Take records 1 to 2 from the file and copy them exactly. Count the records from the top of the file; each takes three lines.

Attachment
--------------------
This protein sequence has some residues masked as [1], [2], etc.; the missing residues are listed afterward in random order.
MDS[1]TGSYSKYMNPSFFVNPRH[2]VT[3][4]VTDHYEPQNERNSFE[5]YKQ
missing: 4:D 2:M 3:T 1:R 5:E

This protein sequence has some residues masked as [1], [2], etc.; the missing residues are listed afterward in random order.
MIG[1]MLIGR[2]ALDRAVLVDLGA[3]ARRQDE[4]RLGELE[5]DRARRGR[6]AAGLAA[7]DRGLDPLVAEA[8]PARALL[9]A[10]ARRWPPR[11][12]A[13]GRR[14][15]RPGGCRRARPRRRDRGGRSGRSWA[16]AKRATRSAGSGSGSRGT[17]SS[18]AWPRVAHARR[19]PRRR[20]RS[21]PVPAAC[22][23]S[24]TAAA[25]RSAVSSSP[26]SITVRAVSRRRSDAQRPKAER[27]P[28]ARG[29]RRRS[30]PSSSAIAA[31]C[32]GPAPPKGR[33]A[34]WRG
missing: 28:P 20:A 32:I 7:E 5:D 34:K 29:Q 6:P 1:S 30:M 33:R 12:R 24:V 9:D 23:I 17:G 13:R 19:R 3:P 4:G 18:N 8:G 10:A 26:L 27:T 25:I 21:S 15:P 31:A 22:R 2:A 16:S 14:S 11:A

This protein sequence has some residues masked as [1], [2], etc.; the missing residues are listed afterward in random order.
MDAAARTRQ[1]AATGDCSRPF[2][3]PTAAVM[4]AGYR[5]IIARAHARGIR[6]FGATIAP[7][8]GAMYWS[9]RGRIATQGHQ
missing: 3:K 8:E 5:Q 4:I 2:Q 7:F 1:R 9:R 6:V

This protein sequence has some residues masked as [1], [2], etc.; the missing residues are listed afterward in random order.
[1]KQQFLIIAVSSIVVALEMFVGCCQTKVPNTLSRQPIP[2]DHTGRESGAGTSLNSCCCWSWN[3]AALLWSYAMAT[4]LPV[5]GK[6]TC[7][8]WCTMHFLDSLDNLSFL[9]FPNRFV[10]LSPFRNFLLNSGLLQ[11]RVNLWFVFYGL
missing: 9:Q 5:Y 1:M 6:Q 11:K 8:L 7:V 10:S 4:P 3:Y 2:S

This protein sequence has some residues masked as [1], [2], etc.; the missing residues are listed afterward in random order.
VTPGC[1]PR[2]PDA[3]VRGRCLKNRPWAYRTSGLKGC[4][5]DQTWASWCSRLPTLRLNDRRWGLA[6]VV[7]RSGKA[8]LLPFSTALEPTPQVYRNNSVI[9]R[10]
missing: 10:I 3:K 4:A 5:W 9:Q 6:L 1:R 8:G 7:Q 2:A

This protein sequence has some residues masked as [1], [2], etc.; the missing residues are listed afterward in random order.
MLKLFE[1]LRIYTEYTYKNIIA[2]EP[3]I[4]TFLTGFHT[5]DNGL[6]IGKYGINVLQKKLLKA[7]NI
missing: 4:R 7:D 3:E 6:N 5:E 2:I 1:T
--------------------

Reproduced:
This protein sequence has some residues masked as [1], [2], etc.; the missing residues are listed afterward in random order.
MDS[1]TGSYSKYMNPSFFVNPRH[2]VT[3][4]VTDHYEPQNERNSFE[5]YKQ
missing: 4:D 2:M 3:T 1:R 5:E

This protein sequence has some residues masked as [1], [2], etc.; the missing residues are listed afterward in random order.
MIG[1]MLIGR[2]ALDRAVLVDLGA[3]ARRQDE[4]RLGELE[5]DRARRGR[6]AAGLAA[7]DRGLDPLVAEA[8]PARALL[9]A[10]ARRWPPR[11][12]A[13]GRR[14][15]RPGGCRRARPRRRDRGGRSGRSWA[16]AKRATRSAGSGSGSRGT[17]SS[18]AWPRVAHARR[19]PRRR[20]RS[21]PVPAAC[22][23]S[24]TAAA[25]RSAVSSSP[26]SITVRAVSRRRSDAQRPKAER[27]P[28]ARG[29]RRRS[30]PSSSAIAA[31]C[32]GPAPPKGR[33]A[34]WRG
missing: 28:P 20:A 32:I 7:E 5:D 34:K 29:Q 6:P 1:S 30:M 33:R 12:R 24:V 9:D 23:I 17:G 13:R 19:R 3:P 4:G 18:N 8:G 10:A 26:L 27:T 25:I 21:S 15:P 31:A 22:R 2:A 16:S 14:S 11:A